An outflow powers the optical rise of the nearby, fast-evolving tidal disruption event AT2019qiz
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Oxford Univ Press
Black hole physicsGalaxies: nucleiTransients: tidal disruption events
Nicholl, M., Wevers, T., Oates, S. R., Alexander, K. D., Leloudas, G., Onori, F., ... & Charalampopoulos, P. (2020). An outflow powers the optical rise of the nearby, fast-evolving tidal disruption event AT2019qiz. arXiv preprint arXiv:2006.02454. [doi:10.1093/mnras/staa2824]
SponsorshipRoyal Astronomical Society Research Fellowship; European Research Council (ERC) 320360 647208; European Commission European Commission Joint Research Centre 730980; Villum Fonden 19054; Polish NCN MAESTRO Grant 2014/14/A/ST9/00121; Polish NCN DAINA Grant 2017/27/L/ST9/03221; Israel Science Foundation 2108/18 2752/19; US-Israel Binational Science Foundation; Israeli Council forHigher Education Alon Fellowship; National Aeronautics & Space Administration (NASA) 80NSSC18K0577 NAS5-26555; European Union (EU) 842471 839090; European Union (EU) PGC2018-095317-B-C21; Portuguese Foundation for Science and Technology CRISP PTDC/FIS-AST-31546 UIDB/00099/2020; Australian Research Council FT190100574; CONICYT PFCHA/DOCTORADOBECAS CHILE 2017-72180113; NASA through the NASA Hubble Fellowship grant - Space Telescope Science Institute HST-HF2-51403.001-A; European Organisation for Astronomical Research in the Southern Hemisphere, Chile, under ESO programmes 1103.D-0328 0104.B-0709; WilliamHerschel Telescope W19B/P7; Science & Technology Facilities Council (STFC)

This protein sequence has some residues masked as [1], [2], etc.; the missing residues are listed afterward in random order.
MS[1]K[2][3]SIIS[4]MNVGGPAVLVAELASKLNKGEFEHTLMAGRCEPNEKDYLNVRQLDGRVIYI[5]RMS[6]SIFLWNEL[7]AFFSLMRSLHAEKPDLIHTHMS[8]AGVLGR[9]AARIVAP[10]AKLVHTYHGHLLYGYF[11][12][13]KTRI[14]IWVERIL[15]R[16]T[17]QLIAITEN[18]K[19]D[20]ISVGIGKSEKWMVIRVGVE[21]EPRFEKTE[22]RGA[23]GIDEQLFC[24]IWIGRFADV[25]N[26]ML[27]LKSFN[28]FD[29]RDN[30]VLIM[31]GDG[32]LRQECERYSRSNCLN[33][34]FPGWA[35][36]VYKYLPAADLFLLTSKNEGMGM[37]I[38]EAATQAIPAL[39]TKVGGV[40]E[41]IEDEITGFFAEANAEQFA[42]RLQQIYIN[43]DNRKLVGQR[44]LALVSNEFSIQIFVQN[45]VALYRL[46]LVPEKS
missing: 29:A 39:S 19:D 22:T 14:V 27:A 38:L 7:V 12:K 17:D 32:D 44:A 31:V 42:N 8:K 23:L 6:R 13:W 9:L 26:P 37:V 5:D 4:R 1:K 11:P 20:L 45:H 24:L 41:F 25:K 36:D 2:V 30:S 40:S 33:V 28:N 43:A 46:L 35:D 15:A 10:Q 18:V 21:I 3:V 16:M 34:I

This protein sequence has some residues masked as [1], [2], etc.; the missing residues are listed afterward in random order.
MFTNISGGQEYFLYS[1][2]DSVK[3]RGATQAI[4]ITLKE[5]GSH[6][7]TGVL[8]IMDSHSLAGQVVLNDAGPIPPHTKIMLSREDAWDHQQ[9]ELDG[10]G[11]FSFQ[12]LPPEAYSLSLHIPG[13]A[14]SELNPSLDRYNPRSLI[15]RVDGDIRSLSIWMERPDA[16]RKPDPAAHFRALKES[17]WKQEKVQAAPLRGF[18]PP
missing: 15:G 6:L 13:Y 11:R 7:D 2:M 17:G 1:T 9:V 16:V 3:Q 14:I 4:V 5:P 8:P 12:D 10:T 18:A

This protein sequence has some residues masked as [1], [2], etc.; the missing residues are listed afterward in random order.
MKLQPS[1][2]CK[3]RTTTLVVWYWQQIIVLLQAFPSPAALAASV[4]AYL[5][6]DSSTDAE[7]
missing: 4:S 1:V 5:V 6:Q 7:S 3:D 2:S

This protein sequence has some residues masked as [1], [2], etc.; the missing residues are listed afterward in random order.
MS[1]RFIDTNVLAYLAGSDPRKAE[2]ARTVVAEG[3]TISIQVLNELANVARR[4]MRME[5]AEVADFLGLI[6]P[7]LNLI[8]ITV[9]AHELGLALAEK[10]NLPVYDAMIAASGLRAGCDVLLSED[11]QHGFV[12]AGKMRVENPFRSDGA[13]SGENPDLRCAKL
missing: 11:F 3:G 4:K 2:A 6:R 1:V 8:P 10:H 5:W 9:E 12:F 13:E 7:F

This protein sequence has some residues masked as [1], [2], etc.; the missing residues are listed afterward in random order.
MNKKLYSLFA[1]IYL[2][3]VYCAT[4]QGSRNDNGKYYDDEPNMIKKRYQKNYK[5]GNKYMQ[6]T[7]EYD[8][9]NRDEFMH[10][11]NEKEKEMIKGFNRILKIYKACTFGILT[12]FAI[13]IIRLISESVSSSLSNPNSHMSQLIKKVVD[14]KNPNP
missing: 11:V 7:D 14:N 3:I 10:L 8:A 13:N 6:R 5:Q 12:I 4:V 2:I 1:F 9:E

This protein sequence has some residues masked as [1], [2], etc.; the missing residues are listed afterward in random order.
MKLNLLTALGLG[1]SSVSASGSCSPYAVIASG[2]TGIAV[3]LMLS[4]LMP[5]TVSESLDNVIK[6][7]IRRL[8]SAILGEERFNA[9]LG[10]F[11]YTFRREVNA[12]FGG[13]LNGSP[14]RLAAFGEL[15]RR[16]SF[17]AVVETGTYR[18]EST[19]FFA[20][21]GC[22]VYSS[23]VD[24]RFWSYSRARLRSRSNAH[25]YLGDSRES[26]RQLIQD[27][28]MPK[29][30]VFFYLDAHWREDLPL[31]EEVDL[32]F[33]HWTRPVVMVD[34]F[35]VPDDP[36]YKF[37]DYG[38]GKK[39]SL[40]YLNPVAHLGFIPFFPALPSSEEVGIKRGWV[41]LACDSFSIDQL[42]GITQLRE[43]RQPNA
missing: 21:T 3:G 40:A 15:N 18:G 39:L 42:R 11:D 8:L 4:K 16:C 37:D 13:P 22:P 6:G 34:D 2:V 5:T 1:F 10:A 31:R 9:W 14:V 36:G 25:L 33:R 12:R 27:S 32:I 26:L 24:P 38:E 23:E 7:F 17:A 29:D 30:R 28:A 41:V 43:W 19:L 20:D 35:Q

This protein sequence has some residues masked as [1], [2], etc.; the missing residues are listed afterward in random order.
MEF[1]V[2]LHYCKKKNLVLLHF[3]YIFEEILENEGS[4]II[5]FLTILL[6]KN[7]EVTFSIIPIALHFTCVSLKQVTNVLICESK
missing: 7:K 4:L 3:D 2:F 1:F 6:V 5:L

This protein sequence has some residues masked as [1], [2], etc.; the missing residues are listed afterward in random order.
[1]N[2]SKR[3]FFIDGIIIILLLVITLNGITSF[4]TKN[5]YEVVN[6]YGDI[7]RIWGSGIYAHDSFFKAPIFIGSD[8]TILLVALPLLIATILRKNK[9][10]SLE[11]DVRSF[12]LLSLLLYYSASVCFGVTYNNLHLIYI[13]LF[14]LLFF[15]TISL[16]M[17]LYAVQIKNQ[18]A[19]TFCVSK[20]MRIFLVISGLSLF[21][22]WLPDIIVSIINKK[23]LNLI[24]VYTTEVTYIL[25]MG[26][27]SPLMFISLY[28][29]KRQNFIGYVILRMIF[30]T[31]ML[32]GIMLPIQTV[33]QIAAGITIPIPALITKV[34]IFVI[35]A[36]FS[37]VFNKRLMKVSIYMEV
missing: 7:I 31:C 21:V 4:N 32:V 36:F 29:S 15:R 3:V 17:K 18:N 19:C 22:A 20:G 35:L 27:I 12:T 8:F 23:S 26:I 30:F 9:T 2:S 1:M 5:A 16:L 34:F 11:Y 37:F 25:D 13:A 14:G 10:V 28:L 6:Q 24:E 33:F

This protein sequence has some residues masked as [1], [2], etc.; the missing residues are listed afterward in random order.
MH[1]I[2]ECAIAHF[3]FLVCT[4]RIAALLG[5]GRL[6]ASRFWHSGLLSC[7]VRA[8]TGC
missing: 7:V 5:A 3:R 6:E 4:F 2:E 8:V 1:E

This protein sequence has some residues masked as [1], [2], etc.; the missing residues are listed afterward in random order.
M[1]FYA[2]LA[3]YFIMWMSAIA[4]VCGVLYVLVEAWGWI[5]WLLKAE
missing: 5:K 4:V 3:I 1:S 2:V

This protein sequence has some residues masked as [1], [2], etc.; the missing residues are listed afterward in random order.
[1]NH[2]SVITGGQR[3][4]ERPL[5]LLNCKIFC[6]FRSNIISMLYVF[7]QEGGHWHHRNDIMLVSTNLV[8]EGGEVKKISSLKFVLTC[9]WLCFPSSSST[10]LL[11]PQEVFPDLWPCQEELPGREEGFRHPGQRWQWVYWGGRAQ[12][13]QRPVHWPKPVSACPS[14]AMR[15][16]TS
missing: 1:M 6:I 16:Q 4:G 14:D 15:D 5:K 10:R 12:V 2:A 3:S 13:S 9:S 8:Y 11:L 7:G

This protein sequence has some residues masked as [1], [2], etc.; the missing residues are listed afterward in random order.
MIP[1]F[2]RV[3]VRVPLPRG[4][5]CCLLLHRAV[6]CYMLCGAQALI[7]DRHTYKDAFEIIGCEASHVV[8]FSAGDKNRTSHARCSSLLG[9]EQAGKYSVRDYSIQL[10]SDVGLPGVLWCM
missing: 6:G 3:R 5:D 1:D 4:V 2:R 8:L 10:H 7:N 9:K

At 66 Mpc, AT2019qiz is the closest optical tidal disruption event (TDE) to date, with a luminosity intermediate between the bulk of the population and the faint-and-fast event iPTF16fnl. Its proximity allowed a very early detection and triggering of multiwavelength and spectroscopic follow-up well before maximum light. The velocity dispersion of the host galaxy and fits to the TDE light curve indicate a black hole mass ≈106M , disrupting a star of ≈1M . By analysing our comprehensive UV, optical, and X-ray data, we show that the early optical emission is dominated by an outflow, with a luminosity evolution L ∝ t2, consistent with a photosphere expanding at constant velocity ( 2000 km s−1), and a line-forming region producing initially blueshifted H and He II profiles with v = 3000–10 000 km s−1. The fastest optical ejecta approach the velocity inferred from radio detections (modelled in a forthcoming companion paper from K. D. Alexander et al.), thus the same outflow may be responsible for both the fast optical rise and the radio emission – the first time this connection has been observed in a TDE. The light-curve rise begins 29 ± 2 d before maximum light, peaking when the photosphere reaches the radius where optical photons can escape. The photosphere then undergoes a sudden transition, first cooling at constant radius then contracting at constant temperature. At the same time, the blueshifts disappear from the spectrum and Bowen fluorescence lines (N III) become prominent, implying a source of far-UV photons, while the X-ray light curve peaks at ≈1041 erg s−1. Assuming that these X-rays are from prompt accretion, the size and mass of the outflow are consistent with the reprocessing layer needed to explain the large optical to X-ray ratio in this and other optical TDEs, possibly favouring accretion-powered over collision-powered outflow models.